Season 2 Episode 5

Early Career Researchers: Open Science and Activism

Over the course of our second season, we have tried to present a range of perspectives on open access, open science and various interconnecting knowledge equity issues.

Today – for our final episode – we are in conversation with two early career researchers – Denisse Albornoz, based in Lima, Peru and Antoinette Foster, based in Portland, Oregon. 

They both reflect on how the values of  openness, equity, safety, accountability and much more have influenced and informed their work and career trajectories both in academia and beyond. 

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Safa  

You are listening to the Unsettling Knowledge Inequities podcast, presented by the Knowledge Equity Lab and SPARC – the Scholarly Publishing and Academic Resources Coalition.

Safa

Over the course of our second season, we have tried to present a range of perspectives on open access, open science and various interconnecting knowledge equity issues.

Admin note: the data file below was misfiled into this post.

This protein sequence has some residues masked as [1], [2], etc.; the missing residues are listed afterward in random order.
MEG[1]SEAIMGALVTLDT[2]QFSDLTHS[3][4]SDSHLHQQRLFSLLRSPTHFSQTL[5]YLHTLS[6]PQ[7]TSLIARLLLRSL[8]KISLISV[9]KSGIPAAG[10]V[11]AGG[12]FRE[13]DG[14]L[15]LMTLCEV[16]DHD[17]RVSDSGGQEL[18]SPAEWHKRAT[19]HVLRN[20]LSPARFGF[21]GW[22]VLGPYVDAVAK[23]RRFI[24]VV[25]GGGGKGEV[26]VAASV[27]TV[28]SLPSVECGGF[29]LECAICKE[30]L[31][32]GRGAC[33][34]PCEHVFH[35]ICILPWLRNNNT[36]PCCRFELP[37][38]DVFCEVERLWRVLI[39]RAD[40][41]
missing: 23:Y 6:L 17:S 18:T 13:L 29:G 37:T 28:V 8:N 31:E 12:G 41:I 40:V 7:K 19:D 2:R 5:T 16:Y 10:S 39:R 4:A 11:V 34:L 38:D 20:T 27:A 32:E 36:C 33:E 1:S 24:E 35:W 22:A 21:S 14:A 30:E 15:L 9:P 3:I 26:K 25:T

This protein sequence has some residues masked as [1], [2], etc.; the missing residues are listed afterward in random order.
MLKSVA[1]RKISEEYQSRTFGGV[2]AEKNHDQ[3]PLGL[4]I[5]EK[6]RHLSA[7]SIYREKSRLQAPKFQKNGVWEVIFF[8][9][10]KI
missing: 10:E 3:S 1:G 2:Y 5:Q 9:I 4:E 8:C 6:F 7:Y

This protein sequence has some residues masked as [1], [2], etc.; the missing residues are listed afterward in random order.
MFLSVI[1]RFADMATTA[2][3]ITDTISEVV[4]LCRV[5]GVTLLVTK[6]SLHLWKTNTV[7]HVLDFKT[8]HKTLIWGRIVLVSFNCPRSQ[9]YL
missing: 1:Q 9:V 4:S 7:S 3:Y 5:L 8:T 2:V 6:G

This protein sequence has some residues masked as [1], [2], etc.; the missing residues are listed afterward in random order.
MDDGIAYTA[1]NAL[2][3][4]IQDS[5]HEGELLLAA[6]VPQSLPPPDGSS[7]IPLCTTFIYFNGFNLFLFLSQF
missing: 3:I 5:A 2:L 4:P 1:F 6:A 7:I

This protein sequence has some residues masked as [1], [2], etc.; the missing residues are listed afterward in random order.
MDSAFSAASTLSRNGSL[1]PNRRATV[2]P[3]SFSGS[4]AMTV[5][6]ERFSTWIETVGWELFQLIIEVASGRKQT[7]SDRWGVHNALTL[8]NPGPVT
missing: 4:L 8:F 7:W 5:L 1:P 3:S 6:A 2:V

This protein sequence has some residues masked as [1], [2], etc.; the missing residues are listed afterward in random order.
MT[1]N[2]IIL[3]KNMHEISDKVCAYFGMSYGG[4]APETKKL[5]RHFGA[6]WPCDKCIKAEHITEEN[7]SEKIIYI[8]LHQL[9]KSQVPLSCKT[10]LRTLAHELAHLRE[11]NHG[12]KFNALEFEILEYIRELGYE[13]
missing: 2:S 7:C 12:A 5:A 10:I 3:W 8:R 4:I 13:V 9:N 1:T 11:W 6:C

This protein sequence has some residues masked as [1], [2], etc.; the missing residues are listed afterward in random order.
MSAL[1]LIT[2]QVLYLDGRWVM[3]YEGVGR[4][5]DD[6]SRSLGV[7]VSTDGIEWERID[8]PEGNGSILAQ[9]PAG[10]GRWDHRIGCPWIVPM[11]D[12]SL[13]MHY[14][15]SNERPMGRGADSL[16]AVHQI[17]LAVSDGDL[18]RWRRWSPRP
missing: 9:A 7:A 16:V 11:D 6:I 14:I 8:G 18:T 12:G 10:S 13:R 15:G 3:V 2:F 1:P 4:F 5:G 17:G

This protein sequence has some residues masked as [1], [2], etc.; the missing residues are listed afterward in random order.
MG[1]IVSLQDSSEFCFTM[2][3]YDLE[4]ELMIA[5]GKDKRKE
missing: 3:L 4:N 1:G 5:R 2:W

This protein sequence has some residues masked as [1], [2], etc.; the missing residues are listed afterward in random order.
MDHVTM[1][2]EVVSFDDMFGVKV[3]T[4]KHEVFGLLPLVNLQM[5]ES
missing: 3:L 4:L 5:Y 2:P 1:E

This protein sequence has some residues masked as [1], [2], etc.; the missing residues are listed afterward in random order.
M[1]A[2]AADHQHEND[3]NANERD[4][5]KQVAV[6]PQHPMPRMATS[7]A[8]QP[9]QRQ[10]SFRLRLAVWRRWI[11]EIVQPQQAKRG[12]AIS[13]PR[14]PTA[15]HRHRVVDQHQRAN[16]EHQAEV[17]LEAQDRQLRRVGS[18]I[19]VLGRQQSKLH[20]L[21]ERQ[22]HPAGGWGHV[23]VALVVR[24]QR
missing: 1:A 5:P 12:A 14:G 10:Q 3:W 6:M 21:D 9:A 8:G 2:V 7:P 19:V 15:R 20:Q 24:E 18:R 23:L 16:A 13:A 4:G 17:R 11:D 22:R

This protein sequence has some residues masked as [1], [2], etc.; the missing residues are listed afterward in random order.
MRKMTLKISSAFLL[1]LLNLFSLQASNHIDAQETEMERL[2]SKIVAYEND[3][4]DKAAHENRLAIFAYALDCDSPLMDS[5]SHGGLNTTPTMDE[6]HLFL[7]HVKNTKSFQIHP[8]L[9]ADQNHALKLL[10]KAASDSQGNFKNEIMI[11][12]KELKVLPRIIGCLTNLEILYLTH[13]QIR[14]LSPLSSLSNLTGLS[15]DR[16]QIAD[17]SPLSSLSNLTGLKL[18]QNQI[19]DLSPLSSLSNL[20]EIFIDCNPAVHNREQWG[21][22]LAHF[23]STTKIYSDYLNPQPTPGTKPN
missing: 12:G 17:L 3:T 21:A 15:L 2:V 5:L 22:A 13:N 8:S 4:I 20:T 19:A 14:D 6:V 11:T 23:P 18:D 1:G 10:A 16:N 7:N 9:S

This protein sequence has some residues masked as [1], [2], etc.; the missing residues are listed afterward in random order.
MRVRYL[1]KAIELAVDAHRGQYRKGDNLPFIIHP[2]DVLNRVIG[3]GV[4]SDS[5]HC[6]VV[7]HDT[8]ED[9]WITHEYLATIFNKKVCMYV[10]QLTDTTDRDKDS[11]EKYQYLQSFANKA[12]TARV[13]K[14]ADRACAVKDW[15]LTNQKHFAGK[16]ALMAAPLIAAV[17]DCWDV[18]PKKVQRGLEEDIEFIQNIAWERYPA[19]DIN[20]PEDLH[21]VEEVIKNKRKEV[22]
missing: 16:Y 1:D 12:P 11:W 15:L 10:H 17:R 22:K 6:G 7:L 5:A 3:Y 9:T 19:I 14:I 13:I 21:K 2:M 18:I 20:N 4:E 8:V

Today – for our final episode – we are in conversation with two early career researchers – Denisse Albornoz, based in Lima, Peru and Antoinette Foster, based in Portland, Oregon. 

They both reflect on how the values of  openness, equity, safety, accountability and much more have influenced and informed their work and career trajectories both in academia and beyond. 

Antoinette  

My name is Dr. Antoinette Foster. I’m a black Latina who uses she/her pronouns. And I currently work as a Co-Director at the Racial Equity and Inclusion Center at Oregon Health and Science University, which is based in Portland, Oregon in the US, and my role within that center is the Director of Community Transformation.

Denisse  

My name is Denisse, I was born in Ecuador, but I have been based in Lima for over 15 years. I’m a Digital Rights Community Researcher and my work for the past five years has been focused on developing research and programs at the intersection of technology, gender, and social justice.

Antoinette